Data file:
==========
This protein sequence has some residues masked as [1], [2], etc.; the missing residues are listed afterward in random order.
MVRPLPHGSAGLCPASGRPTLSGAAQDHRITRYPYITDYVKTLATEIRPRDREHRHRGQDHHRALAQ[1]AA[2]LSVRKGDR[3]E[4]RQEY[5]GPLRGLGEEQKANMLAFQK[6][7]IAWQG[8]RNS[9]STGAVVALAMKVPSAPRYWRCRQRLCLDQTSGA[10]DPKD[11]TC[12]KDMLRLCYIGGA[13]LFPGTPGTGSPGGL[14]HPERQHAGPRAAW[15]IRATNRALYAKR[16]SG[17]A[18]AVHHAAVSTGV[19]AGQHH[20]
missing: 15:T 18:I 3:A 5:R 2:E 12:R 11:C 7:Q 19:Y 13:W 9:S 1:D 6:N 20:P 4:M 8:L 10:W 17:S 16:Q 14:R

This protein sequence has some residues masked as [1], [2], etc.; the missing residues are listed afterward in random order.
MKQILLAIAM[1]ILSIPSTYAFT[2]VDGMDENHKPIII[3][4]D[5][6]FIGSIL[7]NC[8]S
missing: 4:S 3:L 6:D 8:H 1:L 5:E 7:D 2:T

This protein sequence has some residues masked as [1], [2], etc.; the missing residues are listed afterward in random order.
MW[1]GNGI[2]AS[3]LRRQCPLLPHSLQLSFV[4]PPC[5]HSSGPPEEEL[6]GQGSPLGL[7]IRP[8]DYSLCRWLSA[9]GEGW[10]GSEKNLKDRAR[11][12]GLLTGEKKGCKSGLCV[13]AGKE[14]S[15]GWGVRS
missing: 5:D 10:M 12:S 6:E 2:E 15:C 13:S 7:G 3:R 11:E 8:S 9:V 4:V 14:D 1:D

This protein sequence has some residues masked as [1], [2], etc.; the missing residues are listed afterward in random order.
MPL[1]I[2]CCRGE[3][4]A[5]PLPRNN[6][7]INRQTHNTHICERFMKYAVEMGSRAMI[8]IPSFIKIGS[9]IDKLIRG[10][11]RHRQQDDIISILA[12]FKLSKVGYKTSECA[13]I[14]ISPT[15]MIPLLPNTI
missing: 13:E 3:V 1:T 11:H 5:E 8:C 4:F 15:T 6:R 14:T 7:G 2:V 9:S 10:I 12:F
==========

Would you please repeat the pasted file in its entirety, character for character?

This protein sequence has some residues masked as [1], [2], etc.; the missing residues are listed afterward in random order.
MVRPLPHGSAGLCPASGRPTLSGAAQDHRITRYPYITDYVKTLATEIRPRDREHRHRGQDHHRALAQ[1]AA[2]LSVRKGDR[3]E[4]RQEY[5]GPLRGLGEEQKANMLAFQK[6][7]IAWQG[8]RNS[9]STGAVVALAMKVPSAPRYWRCRQRLCLDQTSGA[10]DPKD[11]TC[12]KDMLRLCYIGGA[13]LFPGTPGTGSPGGL[14]HPERQHAGPRAAW[15]IRATNRALYAKR[16]SG[17]A[18]AVHHAAVSTGV[19]AGQHH[20]
missing: 15:T 18:I 3:A 5:R 2:E 12:R 11:C 7:Q 19:Y 13:W 9:S 1:D 6:N 20:P 4:M 8:L 10:W 17:S 16:Q 14:R

This protein sequence has some residues masked as [1], [2], etc.; the missing residues are listed afterward in random order.
MKQILLAIAM[1]ILSIPSTYAFT[2]VDGMDENHKPIII[3][4]D[5][6]FIGSIL[7]NC[8]S
missing: 4:S 3:L 6:D 8:H 1:L 5:E 7:D 2:T

This protein sequence has some residues masked as [1], [2], etc.; the missing residues are listed afterward in random order.
MW[1]GNGI[2]AS[3]LRRQCPLLPHSLQLSFV[4]PPC[5]HSSGPPEEEL[6]GQGSPLGL[7]IRP[8]DYSLCRWLSA[9]GEGW[10]GSEKNLKDRAR[11][12]GLLTGEKKGCKSGLCV[13]AGKE[14]S[15]GWGVRS
missing: 5:D 10:M 12:S 6:E 2:E 15:C 13:S 7:G 3:R 11:E 8:S 9:V 4:V 14:D 1:D

This protein sequence has some residues masked as [1], [2], etc.; the missing residues are listed afterward in random order.
MPL[1]I[2]CCRGE[3][4]A[5]PLPRNN[6][7]INRQTHNTHICERFMKYAVEMGSRAMI[8]IPSFIKIGS[9]IDKLIRG[10][11]RHRQQDDIISILA[12]FKLSKVGYKTSECA[13]I[14]ISPT[15]MIPLLPNTI
missing: 13:E 3:V 1:T 11:H 5:E 8:C 4:F 15:T 6:R 14:T 7:G 2:V 9:S 10:I 12:F